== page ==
AUS: Car industry layoffs loom
By NICOLA WEBER
AUSTRALIA'S car industry could grind to a halt this week as a stalemate continues between BHP Steel and unions picketing its Victorian Western Port plant.
Because of the dispute, the four major car makers are running short of the steel needed to keep their 12,000 workers on the job.
BHP Steel has even been resorting to helicopters to break the picket and carry steel out of the plant.
But the 2600 tonnes of steel that has been airlifed out of the site is only a fraction of the usual 50,000 tonnes needed every week.
The protest looks set to continue into its third week, with BHP refusing to talk to the Australian Manufacturing Workers' Union and the Electrical Trades Union until the picket is lifted.
Holden, Ford, Mitsubishi and Toyota claim the steel shortage will force them to start shutting down production from the middle of this week.
Federal Workplace Relations Minister Tony Abbott has accused the AMWU of sabotaging the car industry.
"I mean they claim to want job security, how can you protect job security by repeatedly closing the industry down," he told Channel 10.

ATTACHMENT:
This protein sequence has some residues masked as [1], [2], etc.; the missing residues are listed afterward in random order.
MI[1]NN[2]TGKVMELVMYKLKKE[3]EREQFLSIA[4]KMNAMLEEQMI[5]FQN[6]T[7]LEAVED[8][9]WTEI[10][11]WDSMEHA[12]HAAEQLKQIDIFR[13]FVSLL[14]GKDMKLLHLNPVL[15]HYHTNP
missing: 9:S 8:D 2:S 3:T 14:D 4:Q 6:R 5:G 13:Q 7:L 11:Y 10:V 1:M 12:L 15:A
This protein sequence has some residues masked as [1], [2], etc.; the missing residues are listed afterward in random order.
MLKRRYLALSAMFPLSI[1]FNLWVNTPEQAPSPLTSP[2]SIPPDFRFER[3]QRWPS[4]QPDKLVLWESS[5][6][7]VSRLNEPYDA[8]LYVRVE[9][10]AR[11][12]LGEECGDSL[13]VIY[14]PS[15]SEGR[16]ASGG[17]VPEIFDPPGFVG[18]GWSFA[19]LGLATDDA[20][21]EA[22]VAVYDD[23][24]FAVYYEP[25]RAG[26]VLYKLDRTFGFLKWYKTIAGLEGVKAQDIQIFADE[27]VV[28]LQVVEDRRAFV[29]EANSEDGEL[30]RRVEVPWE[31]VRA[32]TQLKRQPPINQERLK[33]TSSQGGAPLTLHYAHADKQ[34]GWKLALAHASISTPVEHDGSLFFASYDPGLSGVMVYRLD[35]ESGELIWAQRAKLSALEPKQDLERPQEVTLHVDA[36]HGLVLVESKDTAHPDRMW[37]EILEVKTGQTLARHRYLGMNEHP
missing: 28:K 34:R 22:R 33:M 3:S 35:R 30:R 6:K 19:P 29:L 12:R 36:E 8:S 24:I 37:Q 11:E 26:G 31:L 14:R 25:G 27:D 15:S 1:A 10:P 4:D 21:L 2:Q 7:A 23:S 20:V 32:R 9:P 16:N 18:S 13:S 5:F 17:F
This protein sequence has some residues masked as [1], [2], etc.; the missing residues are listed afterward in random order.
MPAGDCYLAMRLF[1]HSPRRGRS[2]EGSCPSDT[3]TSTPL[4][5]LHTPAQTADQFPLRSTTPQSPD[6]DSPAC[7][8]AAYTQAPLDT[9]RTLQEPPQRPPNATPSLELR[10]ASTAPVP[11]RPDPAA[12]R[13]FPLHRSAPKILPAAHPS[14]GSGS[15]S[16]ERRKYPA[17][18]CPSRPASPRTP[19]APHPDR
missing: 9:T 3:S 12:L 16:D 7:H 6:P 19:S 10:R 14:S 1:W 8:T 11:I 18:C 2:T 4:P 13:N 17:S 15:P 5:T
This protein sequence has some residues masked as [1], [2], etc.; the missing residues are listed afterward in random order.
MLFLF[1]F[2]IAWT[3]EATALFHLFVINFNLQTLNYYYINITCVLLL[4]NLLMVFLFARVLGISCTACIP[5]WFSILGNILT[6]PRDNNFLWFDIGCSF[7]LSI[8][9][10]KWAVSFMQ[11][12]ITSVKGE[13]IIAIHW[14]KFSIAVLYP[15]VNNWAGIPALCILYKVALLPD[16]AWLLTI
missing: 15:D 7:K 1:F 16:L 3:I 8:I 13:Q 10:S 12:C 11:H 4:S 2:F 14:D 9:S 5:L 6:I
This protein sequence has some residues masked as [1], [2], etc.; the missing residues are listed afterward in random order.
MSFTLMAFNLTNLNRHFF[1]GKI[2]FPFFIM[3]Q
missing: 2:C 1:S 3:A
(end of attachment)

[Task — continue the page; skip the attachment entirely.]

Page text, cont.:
"This picket, which is currently threatening to cripple the industry, is not a legal picket."
The two unions insist the picket is legal and claim BHP is trying to use "political and legal pressure" to end the dispute.
"I guess the disappointing thing for us is that the company won't talk to us," said ETU state secretary Dean Mighell.
"Disputes are never resolved by not talking."
BHP Coated Steel president Col Weatherstone said talks with the unions would resume once trucks were able to move in and out of the plant.
"Unfortunately, the people who are engaging in illegal activities at the picket line are putting themselves at considerable personal risk," he said.
About 280 maintenance workers at BHP's Hastings plant have been on strike since May 21 over job security and a pay rise.
BHP last week took action in the Federal Court and Australian Industrial Relations Commission over the dispute.
And Ford, Toyota, Mitsubishi and Holden are also seeking permission to sue the union for damages.